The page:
The Strad Issue: January 2011
Description: Electrifying accounts of Gallic classics for violin
Musicians: Rachel Kolly d’Alba (violin) Bienne Symphony Orchestra/Jean-Jacques Kantorow, Pays de la Loire National Orchestra/John Axelrod
Composer: Saint-Saëns, Ysaÿe, Chausson, Ravel

As a follow up to her fine recording of Ysaÿe sonatas last year, Rachel Kolly d’Alba, a former child prodigy and winner of the Paderewski Prize and Jeunesses Musicales Competition, presents an outstanding selection of Franco–Belgian violin favourites. Her electrifying intensity and deep involvement with the emotional narrative of each piece makes an indelible impact and feels like a throwback to a golden age when making music felt like an act of celebration. The opening movement of the Saint-Saëns is so pulsatingly alive, so keenly responsive to the great Frenchman’s every caprice and whimsy that it feels as though one is hearing the piece for the very first time.

The Chausson is a much tougher nut to crack. Its Parsifal-like sound world and profoundly intimate, half-whispered intimacy would on paper appear to be the antithesis of everything a concertante item should be. The soloist must become a poetic, muse-like figure, meditating introspectively on the musical world around her. In this important respect, d’Alba’s hypnotic performance is a triumph of interpretative incandescence as she weaves in and out of the music’s surging textures.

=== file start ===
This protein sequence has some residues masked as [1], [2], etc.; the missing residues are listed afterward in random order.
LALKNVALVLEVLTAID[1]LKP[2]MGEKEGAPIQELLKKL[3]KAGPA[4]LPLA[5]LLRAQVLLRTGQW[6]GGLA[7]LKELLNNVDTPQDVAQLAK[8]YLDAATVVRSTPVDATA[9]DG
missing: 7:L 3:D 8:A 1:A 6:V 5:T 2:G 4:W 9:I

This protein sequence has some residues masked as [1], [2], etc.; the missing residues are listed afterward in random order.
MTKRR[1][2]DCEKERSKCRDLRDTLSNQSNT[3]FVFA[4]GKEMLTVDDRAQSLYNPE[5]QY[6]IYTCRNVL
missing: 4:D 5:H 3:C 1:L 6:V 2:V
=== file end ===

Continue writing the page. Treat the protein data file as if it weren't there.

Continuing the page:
The sensation of a gifted virtuoso riding the tide of each composer’s exuberant creative imagination continues with unforgettable accounts of Ravel’s Tzigane and two Ysaÿe classics (Rêve d’enfant and Berceuse de l’enfant pauvre). D’Alba is supported to the hilt by her accompanists, and the engineering (although a shade lacking in ambience in the Saint-Saëns) captures her alluring sound world to perfection.